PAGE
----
“Data, data everywhere, and not a thought to think.”
“Big Brother is watching you.”
While scrolling through twitter last week, I came across a lot of chatter about online lesson observations.
Some teachers love the support and feedback, while others believe they are an added burden, especially in our current context of all-consuming Covid uncertainty.
The jury is out.
This got me thinking.
For teachers who dread lesson observations (online or offline), is it because of the school culture? Is there a collegial culture with lifelong learning embedded across all levels of the school’s organization (not just the students)?
As I was reflecting on the debate, I listed 6 key points that School Leaders can ask themselves when thinking about and planning remote learning lesson observations.
1. The right foundations (be clear about the purpose)
If teachers in your school are not aware that lesson observations are a developmental tool and part of their ongoing professional development, it is going to seem like an extra burden to have their subject leads or principals popping in for a remote learning observation.
Ask Yourself: How likely is it that teachers in your school will respond to remote learning lesson observations in a negative way? If it’s likely, can you spend some time helping teachers see lesson observations in a non-threatening way before starting?
2. Developmental or formal?
At the same time as being developmental, there is still a need for formal lesson observations. Of course, these are still developmental, too. But it’s a good idea to try and understand your teachers’ perceptions. There is a difference between a principal ‘popping in’ while on a learning walk and a formal lesson observation that will be filed in the teachers’ records.
Ask yourself: Is it necessary to do formal lesson observations while teachers are teaching remotely? Just because it’s in the calendar to get one lesson observation done for each teacher in the first term, it doesn’t mean you have to stick to it. After all, Covid has taught us that everything can change, so why not change your lesson observation scheduling practices?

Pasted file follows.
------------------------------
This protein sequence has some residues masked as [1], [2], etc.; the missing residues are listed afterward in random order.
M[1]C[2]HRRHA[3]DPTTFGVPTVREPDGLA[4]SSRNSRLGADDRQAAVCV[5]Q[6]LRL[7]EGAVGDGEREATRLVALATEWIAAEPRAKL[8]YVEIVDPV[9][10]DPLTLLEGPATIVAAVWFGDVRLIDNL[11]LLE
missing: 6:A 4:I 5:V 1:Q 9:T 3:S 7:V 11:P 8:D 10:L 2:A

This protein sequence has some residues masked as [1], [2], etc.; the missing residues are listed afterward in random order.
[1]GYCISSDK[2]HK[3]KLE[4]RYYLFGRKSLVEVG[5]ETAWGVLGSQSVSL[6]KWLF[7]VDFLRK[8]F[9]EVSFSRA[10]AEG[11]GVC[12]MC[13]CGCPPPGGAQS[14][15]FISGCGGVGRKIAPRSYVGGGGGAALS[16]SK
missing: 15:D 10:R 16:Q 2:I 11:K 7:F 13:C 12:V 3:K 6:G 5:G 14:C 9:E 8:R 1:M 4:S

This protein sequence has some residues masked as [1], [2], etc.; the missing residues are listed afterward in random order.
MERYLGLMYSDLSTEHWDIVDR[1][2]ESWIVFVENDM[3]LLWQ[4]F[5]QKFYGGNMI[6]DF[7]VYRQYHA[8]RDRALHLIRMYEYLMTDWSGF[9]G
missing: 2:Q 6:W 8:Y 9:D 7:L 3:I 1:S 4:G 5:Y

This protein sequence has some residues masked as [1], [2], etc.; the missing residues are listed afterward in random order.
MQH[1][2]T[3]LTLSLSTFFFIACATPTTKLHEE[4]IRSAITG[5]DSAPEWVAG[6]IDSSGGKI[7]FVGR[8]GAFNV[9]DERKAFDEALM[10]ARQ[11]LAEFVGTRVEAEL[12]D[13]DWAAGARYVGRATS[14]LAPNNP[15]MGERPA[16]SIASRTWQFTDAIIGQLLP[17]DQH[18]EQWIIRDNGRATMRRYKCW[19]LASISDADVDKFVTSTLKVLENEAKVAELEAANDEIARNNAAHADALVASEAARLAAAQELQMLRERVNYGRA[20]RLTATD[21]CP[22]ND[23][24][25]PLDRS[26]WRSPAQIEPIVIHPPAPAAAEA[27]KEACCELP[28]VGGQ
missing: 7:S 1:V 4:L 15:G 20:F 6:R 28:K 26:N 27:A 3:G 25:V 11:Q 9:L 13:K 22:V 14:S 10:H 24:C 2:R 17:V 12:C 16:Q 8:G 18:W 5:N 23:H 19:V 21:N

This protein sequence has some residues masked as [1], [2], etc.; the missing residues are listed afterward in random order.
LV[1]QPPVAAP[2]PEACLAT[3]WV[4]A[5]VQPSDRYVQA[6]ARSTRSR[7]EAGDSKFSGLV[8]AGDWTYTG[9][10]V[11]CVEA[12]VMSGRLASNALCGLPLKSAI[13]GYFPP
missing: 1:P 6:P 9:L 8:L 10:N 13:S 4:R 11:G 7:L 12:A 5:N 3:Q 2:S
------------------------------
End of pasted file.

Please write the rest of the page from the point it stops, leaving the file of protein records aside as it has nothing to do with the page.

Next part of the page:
Like all good developmental lesson observations, the whole picture needs to be considered so that targeted feedback can be shared with teachers.
You will need to look at the delivery and learning system as a whole part of the ‘lesson observation’; not just the 45-minute live class. What is on the LMS? How do teachers communicate with learners outside of lessons? How regularly? What is the content of the communication? Is it driven by learning? Are teachers using data from the LMS to inform lesson planning?
Ask yourself: Have you considered the whole student journey for the lesson observation? Consider thinking of lesson observations in terms of a longer period. Perhaps a week in which you collect learning data from other possible sources. Giving teacher feedback on the whole system is more useful than giving feedback on how many students spoke in a 45-minute class (but don’t throw the baby out with the bath water; this data is still useful to add to the whole picture).